I’ve been fascinated watching the progress of CRISPR gene editing technology. In short, biologists have uncovered a mechanism that single-cell organisms use to fight against viral attacks by storing a sample of a viruses’ DNA code and then seeking and destroying it wherever it can find it. An additional mechanism can allow these cells to “cut and paste” DNA code, replacing the offending strand with something different, potentially beneficial.
CRISPR promises all kinds of innovations in gene therapy and is currently being studied as a potential cure for diseases like cancer and HIV. A few are even exploring its uses in biohacking to improve their own physiology. But some biologists have also realized that this storage mechanism can have uses beyond biology. Earlier this year, scientists encoded a GIF as DNA within bacterial cells using their CRISPR mechanism. More importantly, they were able to retrieve that data and convert it back into a digital file with no loss of information.
It’s not much of a stretch to suggest that this technology could be expanded to command the cell to somehow act on this code, effectively turning bacteria cells into microscopic biological computers. It all sounds like a far-future Phillip K. Dick story (“Do Bacteria Dream of Electric Sheep?”), but the technology is already at hand.
The ubiquity of code
Truly decentralized apps have been just on the horizon for some time, and with the advent of microservices architecture and—most recently—“serverless” patterns that spin up a piece of code to run it only for as long as needed before putting it back into stasis, we’ve almost reached that golden horizon. The real value in the Ethereum blockchain, with its smart contracts capable of running small chunks of code across dozens of machines, had been almost totally lost amidst the hype over cryptocurrency valuations, bubbles, and instant millionaires. But the recent CryptoKitties boom proved that Ethereum is more than just a currency.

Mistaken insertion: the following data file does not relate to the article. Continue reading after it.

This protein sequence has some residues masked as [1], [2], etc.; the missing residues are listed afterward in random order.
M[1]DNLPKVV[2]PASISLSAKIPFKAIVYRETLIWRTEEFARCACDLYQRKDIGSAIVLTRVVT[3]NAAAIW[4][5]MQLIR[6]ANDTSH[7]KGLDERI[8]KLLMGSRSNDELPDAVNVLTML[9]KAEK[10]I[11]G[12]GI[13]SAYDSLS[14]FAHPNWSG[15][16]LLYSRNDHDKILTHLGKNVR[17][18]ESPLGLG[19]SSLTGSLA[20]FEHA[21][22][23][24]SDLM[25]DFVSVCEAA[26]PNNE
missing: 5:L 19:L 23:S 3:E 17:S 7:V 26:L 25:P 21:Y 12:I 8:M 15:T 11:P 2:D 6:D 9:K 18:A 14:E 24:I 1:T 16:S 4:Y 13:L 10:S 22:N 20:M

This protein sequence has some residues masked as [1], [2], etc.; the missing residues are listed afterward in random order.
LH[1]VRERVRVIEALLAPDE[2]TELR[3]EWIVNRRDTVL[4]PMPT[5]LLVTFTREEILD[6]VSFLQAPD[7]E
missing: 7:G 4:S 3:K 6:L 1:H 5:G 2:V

It’s more clear now than ever that the monolithic architectures of the past are rapidly being supplanted by massively distributed computational systems. The applications you write today may very well be served from one of dozens of locations—microservices running in your datacenter, Lambda services running on Amazon, or even, some day, biological computers running in a petri dish. Already, your end users don’t care where the data that drives the applications they use come from. In the near future, neither will you.
When everyone runs your code, who controls access?
The security implications of this should give you pause. When these applications are running on machines beyond your control, how can you be sure the data they’re serving is actually the right data? And how can you ensure that only the right people have access to it?
These will remain ongoing challenges as these technologies improve and progress. But tools like TIBCO’s Mashling microgateways point the way. These tools provide localized gateway control over the code they govern with the potential to configure and control them from a centralized location. As the number of services and their respective locations grow, these tools can help ensure your data is kept in the right hands and used in the way you’ve seen, no matter whose server or lab hosts it.